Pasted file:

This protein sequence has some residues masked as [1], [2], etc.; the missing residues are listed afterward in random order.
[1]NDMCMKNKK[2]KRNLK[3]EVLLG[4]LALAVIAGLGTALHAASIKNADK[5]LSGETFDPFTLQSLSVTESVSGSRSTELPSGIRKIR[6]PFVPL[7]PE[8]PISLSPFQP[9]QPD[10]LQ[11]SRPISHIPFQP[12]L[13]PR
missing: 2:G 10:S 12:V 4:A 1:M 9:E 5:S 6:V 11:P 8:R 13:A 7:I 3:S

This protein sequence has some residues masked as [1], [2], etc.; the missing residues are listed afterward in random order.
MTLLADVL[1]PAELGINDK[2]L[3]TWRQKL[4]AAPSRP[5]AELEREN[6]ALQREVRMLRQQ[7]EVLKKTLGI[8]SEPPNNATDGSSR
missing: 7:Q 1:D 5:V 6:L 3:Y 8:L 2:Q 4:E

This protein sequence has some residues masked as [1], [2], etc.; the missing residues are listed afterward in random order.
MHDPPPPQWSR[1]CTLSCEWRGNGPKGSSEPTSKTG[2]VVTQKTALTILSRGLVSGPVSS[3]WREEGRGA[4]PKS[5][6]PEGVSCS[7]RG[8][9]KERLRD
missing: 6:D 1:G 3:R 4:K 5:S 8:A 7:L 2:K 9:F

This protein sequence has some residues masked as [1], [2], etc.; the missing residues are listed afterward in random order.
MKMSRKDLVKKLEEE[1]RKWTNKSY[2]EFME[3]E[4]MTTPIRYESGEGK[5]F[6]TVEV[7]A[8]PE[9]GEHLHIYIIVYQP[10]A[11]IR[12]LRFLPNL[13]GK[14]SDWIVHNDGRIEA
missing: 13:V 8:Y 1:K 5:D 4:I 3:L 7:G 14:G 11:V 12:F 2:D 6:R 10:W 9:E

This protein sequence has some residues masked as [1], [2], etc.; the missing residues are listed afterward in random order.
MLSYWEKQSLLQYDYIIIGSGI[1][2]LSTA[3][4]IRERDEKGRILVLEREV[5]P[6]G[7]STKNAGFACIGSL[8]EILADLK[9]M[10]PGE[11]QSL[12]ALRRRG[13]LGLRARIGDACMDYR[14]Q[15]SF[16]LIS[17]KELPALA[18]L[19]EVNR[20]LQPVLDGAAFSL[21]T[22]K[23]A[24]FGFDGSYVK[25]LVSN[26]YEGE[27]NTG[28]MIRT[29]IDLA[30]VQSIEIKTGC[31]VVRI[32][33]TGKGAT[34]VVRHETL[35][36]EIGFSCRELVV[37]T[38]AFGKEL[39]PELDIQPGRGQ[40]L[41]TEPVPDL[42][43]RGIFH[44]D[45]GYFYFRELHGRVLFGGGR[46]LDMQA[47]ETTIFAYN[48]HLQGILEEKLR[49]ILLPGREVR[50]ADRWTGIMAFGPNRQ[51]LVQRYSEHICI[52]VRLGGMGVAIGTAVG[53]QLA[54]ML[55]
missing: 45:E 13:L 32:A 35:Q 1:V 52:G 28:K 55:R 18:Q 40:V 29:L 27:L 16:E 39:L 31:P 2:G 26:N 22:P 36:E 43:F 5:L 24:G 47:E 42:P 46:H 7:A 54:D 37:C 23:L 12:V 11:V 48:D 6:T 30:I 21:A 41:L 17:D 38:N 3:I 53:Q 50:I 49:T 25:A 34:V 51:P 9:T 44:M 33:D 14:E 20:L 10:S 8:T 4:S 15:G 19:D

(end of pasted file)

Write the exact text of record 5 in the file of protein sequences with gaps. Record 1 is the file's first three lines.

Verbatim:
This protein sequence has some residues masked as [1], [2], etc.; the missing residues are listed afterward in random order.
MLSYWEKQSLLQYDYIIIGSGI[1][2]LSTA[3][4]IRERDEKGRILVLEREV[5]P[6]G[7]STKNAGFACIGSL[8]EILADLK[9]M[10]PGE[11]QSL[12]ALRRRG[13]LGLRARIGDACMDYR[14]Q[15]SF[16]LIS[17]KELPALA[18]L[19]EVNR[20]LQPVLDGAAFSL[21]T[22]K[23]A[24]FGFDGSYVK[25]LVSN[26]YEGE[27]NTG[28]MIRT[29]IDLA[30]VQSIEIKTGC[31]VVRI[32][33]TGKGAT[34]VVRHETL[35][36]EIGFSCRELVV[37]T[38]AFGKEL[39]PELDIQPGRGQ[40]L[41]TEPVPDL[42][43]RGIFH[44]D[45]GYFYFRELHGRVLFGGGR[46]LDMQA[47]ETTIFAYN[48]HLQGILEEKLR[49]ILLPGREVR[50]ADRWTGIMAFGPNRQ[51]LVQRYSEHICI[52]VRLGGMGVAIGTAVG[53]QLA[54]ML[55]
missing: 45:E 13:L 32:A 35:Q 1:V 52:G 28:K 55:R 18:Q 40:V 29:L 27:L 16:E 39:L 31:P 2:G 26:N 22:P 36:E 43:F 5:L 24:G 47:E 42:P 46:H 7:A 54:D 37:C 23:L 12:V 11:V 48:D 6:T 30:I 21:A 41:L 17:D 38:N 3:I 53:Q 50:I 49:T 25:A 34:V 51:P 9:T 44:M 33:D 14:E 20:L 10:S 8:T 4:S 15:G 19:D